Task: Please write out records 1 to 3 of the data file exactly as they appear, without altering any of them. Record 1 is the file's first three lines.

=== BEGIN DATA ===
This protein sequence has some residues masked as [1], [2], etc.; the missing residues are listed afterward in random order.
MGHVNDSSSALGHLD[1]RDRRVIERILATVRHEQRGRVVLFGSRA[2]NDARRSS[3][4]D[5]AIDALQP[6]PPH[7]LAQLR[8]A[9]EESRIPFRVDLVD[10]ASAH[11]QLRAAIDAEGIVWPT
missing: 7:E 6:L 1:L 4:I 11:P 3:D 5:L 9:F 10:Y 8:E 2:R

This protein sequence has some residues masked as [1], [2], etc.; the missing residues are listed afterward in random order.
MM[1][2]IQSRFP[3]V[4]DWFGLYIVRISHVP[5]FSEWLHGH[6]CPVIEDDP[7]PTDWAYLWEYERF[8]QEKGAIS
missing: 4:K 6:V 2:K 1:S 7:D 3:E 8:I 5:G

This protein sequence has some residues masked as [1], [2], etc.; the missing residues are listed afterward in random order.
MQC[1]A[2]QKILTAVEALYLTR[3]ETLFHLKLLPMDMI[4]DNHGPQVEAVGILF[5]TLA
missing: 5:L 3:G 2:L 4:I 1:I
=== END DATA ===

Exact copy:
This protein sequence has some residues masked as [1], [2], etc.; the missing residues are listed afterward in random order.
MGHVNDSSSALGHLD[1]RDRRVIERILATVRHEQRGRVVLFGSRA[2]NDARRSS[3][4]D[5]AIDALQP[6]PPH[7]LAQLR[8]A[9]EESRIPFRVDLVD[10]ASAH[11]QLRAAIDAEGIVWPT
missing: 7:E 6:L 1:L 4:I 11:P 3:D 5:L 9:F 10:Y 8:E 2:R

This protein sequence has some residues masked as [1], [2], etc.; the missing residues are listed afterward in random order.
MM[1][2]IQSRFP[3]V[4]DWFGLYIVRISHVP[5]FSEWLHGH[6]CPVIEDDP[7]PTDWAYLWEYERF[8]QEKGAIS
missing: 4:K 6:V 2:K 1:S 7:D 3:E 8:I 5:G

This protein sequence has some residues masked as [1], [2], etc.; the missing residues are listed afterward in random order.
MQC[1]A[2]QKILTAVEALYLTR[3]ETLFHLKLLPMDMI[4]DNHGPQVEAVGILF[5]TLA
missing: 5:L 3:G 2:L 4:I 1:I